“I want to pay half market rate,” the CEO, “Richard”, said to me. Richard had just raised his first round of funding. I asked Richard why?
Richard said, “I want them (the employees) to share in my risk.” Richard’s feelings are not unique. You might feel the same way.
“But 50% of the market rate seems kind of arbitrary, doesn’t it?” I responded. “There must be a better way. Plus, you have to remember that your employees are not going to get the same upside reward as you will as the founder and CEO.”
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Richard nodded his head in agreement. I hoped he understood, but I wasn’t sure.
For better or worse, I explained my compensation philosophy with Richard. I’ll share it with you now.
A. You always want to strive to compensate your employees at the market level.
Let’s look at the two extremes of bad compensation plans. The first is that you are paying well below market salaries, and the second is you are paying at the top of market salaries.
You will not attract the best people if you are paying below market compensation. Remember, top talent has many options.
You’re likely attracting mercenaries if talent only joins your company when you offer compensation at the top of the range. The problem your mercenary talent will move on when another higher offer comes along.
By the way, compensation also includes the titles you give people. If you give someone a title they don’t deserve, that’s going to come back and bite you too.
You want to be center cut. Assuming you have a great story to tell, you’ll attract great people to your team. However…
B. You may not have enough money to compensate your employees at market level when you’re just starting out.
That’s where the 18 month rule comes in. What’s the 18 month rule, you ask? Easy. The 18 month rule is you want to plan for your cash to last you at least 18 months.
In fact, I’d try and plan on having your cash last you at least 24 months. This gives you runway to make significant progress before you need to raise more money. Just as importantly, having 18 months to 24 months runway means you will not be always raising money since you want to plan on your fund raising taking you 6 months to 12 months. So…
C. Start your analysis of what to pay your employees by creating a worst case and a best case financial plan for your company.
I always like creating two financial plans for a company. The best case plan shows you what happens if you grow faster than expected. You’ll likely add more employees quicker in your best case plan, so you want to look at the effect this has on your cash.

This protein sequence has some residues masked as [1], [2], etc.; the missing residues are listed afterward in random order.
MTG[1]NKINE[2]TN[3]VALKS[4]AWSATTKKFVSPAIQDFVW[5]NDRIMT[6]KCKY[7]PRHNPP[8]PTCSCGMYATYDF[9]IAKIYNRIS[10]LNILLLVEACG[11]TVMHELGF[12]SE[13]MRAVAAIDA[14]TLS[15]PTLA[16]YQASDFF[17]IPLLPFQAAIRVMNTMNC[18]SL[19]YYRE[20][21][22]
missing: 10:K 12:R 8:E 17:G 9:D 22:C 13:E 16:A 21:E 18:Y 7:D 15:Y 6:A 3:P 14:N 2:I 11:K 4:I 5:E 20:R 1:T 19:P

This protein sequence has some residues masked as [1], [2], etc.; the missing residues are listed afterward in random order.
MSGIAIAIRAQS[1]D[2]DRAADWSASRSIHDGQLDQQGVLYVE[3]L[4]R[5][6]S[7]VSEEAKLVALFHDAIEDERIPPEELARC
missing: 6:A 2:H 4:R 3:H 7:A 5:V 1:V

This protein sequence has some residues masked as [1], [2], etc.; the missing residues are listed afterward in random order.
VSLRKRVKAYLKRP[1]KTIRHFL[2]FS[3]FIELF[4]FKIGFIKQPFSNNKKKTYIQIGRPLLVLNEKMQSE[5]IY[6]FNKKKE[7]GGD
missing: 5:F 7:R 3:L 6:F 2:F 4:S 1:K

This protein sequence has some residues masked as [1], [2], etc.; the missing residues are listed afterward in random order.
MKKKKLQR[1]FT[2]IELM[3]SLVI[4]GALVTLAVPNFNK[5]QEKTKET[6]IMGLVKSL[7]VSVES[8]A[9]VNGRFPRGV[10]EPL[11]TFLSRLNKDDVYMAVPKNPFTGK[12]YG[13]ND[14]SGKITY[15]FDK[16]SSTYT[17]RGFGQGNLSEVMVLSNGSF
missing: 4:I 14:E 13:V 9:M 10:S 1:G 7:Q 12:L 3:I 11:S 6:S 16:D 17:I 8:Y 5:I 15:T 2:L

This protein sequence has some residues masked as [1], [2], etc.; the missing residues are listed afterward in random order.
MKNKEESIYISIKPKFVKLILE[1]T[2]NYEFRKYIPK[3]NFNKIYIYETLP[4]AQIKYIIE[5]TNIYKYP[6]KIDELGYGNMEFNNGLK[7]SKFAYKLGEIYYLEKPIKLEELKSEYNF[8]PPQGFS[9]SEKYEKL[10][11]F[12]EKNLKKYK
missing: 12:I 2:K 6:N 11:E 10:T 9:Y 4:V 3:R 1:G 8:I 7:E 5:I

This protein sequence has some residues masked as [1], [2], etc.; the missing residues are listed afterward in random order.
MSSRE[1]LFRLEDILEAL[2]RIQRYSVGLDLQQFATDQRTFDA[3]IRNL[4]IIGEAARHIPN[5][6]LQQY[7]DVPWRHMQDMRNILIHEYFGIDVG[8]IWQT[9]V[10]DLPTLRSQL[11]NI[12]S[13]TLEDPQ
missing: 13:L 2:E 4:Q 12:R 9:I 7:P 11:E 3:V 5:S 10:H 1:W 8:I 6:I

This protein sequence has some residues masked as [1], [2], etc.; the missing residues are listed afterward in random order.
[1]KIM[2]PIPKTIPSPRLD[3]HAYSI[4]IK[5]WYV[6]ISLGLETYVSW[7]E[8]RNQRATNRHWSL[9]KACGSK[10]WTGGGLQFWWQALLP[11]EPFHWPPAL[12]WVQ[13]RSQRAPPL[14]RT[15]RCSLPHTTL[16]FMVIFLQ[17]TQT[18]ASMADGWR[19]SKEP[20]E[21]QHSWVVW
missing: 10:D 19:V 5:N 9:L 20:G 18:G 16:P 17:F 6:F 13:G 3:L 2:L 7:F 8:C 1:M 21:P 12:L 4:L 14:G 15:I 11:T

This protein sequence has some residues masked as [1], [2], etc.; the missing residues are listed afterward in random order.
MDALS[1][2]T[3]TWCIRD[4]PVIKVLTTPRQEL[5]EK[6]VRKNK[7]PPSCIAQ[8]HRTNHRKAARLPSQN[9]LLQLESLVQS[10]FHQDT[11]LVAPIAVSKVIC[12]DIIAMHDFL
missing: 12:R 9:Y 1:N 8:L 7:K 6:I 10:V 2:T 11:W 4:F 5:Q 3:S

The worst case plan is for when things go slower than you expect them to. This is usually what happens in most startups. And when things go slower it usually means that you run out of cash quicker.
You want to run your company to the plan where you run out of cash quicker. In this plan you can adjust the salaries you are paying, so your cash lasts you at least 18 to 24 months. That’s how you determine the salaries for your team. Then…
D. Assume your employees will talk with each other.
Expect your employees to share information on what their compensation is with each other. And that’s okay, and it’s to be expected.
But it’s much better that your employees decide what they want to share about their compensation than you deciding for them. It’s their decision, not yours.
And, as long as you follow this next rule, you have nothing to worry about, and that rule is…
E. You need to be consistent.
You’ve likely been in a situation where two people with almost identical skill sets were compensated completely differently in the same company. That’s a morale killer.
Yeah, someone may be pissed that they’re making a little less than someone else. Again, that’s to be expected. As long as you are paying people consistently within a range then you’re fine.
Your compensation plan is another way you build trust with your team. If your compensation plan is consistent and fair, then you will built trust with your team.
This leads to my next rule…
F. Correct your compensation mistakes before the market does.
I had two manager level employees that were just killing it. It was obvious that they were operating at a director level, if not VP level.
They were being underpaid by a considerable amount. I could have waited 9 months for their reviews to come along, but I decided to take action immediately.
I promoted them to director level (remember that titles are part of your compensation strategy) where they deserved to be, and I increased their salaries accordingly.
G. Compensation is more than just a salary.
Yes, we already spoke about titles being part of compensation. Remember that your benefits package is also part of your employees compensation too.
Having a great benefits package gives your employees great medical and dental coverage, and is a great way to convince an employee’s spouse that joining your company is the right thing to do.
And don’t stop there. Keep the employee cost of your benefits package low. Low cost plus great benefits is a winning combination for employee retention. Finally…
H. You are the last person in the company that should be paid market rate.
Years ago, I worked for a CEO, “Bob”, that put on the appearance of doing the right thing, but he always fell short. For example, the company had to reduce the salaries of its employees to reduce expenses.
The executive team took a salary cut as well, and Bob did too. However, Bob’s salary cut was the same as the executive team’s cut.
That seems fair, but it angered the rank and file employees. The company was public and Bob’s stock in the company was worth well over $100M.
Right or wrong, you are going to be judged differently because you are the CEO. To keep your employees trust, you ALWAYS have to make the biggest sacrifices. Bob never understood this. Hopefully, you will.
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